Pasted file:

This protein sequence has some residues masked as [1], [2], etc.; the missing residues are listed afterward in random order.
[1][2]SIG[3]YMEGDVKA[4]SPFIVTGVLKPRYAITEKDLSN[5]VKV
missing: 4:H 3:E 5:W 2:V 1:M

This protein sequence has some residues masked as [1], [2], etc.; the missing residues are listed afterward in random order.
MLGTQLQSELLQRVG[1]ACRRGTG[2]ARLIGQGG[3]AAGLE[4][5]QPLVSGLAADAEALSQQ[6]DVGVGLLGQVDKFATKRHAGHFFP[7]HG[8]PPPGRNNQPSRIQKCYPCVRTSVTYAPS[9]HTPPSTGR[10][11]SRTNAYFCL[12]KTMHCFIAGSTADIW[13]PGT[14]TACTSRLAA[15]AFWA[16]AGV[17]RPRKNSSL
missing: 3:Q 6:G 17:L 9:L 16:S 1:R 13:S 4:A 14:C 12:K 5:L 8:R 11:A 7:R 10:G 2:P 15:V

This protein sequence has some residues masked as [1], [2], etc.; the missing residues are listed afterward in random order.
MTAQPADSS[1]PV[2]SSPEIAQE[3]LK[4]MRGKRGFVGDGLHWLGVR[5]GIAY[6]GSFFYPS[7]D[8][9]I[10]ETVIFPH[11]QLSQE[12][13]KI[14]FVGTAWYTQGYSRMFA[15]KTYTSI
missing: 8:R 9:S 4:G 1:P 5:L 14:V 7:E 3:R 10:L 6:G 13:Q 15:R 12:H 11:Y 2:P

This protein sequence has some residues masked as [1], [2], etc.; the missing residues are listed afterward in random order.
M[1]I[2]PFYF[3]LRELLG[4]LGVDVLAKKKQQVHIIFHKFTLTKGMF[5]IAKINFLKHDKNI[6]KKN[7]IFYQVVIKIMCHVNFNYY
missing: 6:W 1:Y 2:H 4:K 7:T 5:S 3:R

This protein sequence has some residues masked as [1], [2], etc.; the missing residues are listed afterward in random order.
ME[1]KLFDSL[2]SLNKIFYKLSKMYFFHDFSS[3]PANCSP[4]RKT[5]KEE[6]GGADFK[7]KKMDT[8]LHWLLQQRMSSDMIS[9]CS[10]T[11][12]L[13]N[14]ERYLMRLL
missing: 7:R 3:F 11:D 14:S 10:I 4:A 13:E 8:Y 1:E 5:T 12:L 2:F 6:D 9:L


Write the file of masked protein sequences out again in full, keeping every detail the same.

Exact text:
This protein sequence has some residues masked as [1], [2], etc.; the missing residues are listed afterward in random order.
[1][2]SIG[3]YMEGDVKA[4]SPFIVTGVLKPRYAITEKDLSN[5]VKV
missing: 4:H 3:E 5:W 2:V 1:M

This protein sequence has some residues masked as [1], [2], etc.; the missing residues are listed afterward in random order.
MLGTQLQSELLQRVG[1]ACRRGTG[2]ARLIGQGG[3]AAGLE[4][5]QPLVSGLAADAEALSQQ[6]DVGVGLLGQVDKFATKRHAGHFFP[7]HG[8]PPPGRNNQPSRIQKCYPCVRTSVTYAPS[9]HTPPSTGR[10][11]SRTNAYFCL[12]KTMHCFIAGSTADIW[13]PGT[14]TACTSRLAA[15]AFWA[16]AGV[17]RPRKNSSL
missing: 3:Q 6:G 17:L 9:L 16:S 1:R 13:S 4:A 14:C 12:K 5:L 8:R 11:A 7:R 10:G 2:P 15:V

This protein sequence has some residues masked as [1], [2], etc.; the missing residues are listed afterward in random order.
MTAQPADSS[1]PV[2]SSPEIAQE[3]LK[4]MRGKRGFVGDGLHWLGVR[5]GIAY[6]GSFFYPS[7]D[8][9]I[10]ETVIFPH[11]QLSQE[12][13]KI[14]FVGTAWYTQGYSRMFA[15]KTYTSI
missing: 8:R 9:S 4:G 1:P 5:L 14:V 7:E 3:R 10:L 6:G 13:Q 15:R 12:H 11:Y 2:P

This protein sequence has some residues masked as [1], [2], etc.; the missing residues are listed afterward in random order.
M[1]I[2]PFYF[3]LRELLG[4]LGVDVLAKKKQQVHIIFHKFTLTKGMF[5]IAKINFLKHDKNI[6]KKN[7]IFYQVVIKIMCHVNFNYY
missing: 6:W 1:Y 2:H 4:K 7:T 5:S 3:R

This protein sequence has some residues masked as [1], [2], etc.; the missing residues are listed afterward in random order.
ME[1]KLFDSL[2]SLNKIFYKLSKMYFFHDFSS[3]PANCSP[4]RKT[5]KEE[6]GGADFK[7]KKMDT[8]LHWLLQQRMSSDMIS[9]CS[10]T[11][12]L[13]N[14]ERYLMRLL
missing: 7:R 3:F 11:D 14:S 10:I 4:A 13:E 8:Y 1:E 5:T 12:L 2:F 6:D 9:L